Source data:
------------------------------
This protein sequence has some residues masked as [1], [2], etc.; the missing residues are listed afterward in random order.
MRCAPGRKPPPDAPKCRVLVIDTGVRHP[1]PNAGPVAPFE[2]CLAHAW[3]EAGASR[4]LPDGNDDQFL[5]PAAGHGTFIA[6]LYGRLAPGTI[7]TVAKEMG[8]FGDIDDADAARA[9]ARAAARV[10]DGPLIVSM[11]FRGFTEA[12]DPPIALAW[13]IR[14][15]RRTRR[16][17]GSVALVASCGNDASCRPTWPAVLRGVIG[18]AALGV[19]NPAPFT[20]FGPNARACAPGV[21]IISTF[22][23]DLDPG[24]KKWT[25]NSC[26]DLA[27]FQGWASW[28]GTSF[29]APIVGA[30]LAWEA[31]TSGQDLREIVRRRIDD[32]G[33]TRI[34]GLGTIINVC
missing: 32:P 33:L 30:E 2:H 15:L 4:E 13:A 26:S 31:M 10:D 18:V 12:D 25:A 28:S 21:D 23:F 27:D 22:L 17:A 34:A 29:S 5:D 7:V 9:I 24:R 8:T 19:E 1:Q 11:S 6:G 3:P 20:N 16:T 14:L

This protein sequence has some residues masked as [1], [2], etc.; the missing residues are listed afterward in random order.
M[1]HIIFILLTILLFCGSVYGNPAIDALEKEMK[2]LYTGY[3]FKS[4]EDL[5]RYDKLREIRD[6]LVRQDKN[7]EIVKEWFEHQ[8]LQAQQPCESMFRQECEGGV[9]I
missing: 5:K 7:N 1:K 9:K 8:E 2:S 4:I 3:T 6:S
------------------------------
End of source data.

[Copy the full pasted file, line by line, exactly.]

This protein sequence has some residues masked as [1], [2], etc.; the missing residues are listed afterward in random order.
MRCAPGRKPPPDAPKCRVLVIDTGVRHP[1]PNAGPVAPFE[2]CLAHAW[3]EAGASR[4]LPDGNDDQFL[5]PAAGHGTFIA[6]LYGRLAPGTI[7]TVAKEMG[8]FGDIDDADAARA[9]ARAAARV[10]DGPLIVSM[11]FRGFTEA[12]DPPIALAW[13]IR[14][15]RRTRR[16][17]GSVALVASCGNDASCRPTWPAVLRGVIG[18]AALGV[19]NPAPFT[20]FGPNARACAPGV[21]IISTF[22][23]DLDPG[24]KKWT[25]NSC[26]DLA[27]FQGWASW[28]GTSF[29]APIVGA[30]LAWEA[31]TSGQDLREIVRRRIDD[32]G[33]TRI[34]GLGTIINVC
missing: 32:P 33:L 30:E 2:H 15:L 4:E 13:A 26:S 31:M 10:D 18:V 12:D 25:A 28:S 21:D 23:F 27:D 22:L 17:A 34:A 29:S 5:D 7:V 9:I 24:R 8:T 19:E 1:Q 11:S 6:G 3:P 20:N 16:T 14:L

This protein sequence has some residues masked as [1], [2], etc.; the missing residues are listed afterward in random order.
M[1]HIIFILLTILLFCGSVYGNPAIDALEKEMK[2]LYTGY[3]FKS[4]EDL[5]RYDKLREIRD[6]LVRQDKN[7]EIVKEWFEHQ[8]LQAQQPCESMFRQECEGGV[9]I
missing: 5:K 7:N 1:K 9:K 8:E 2:S 4:I 3:T 6:S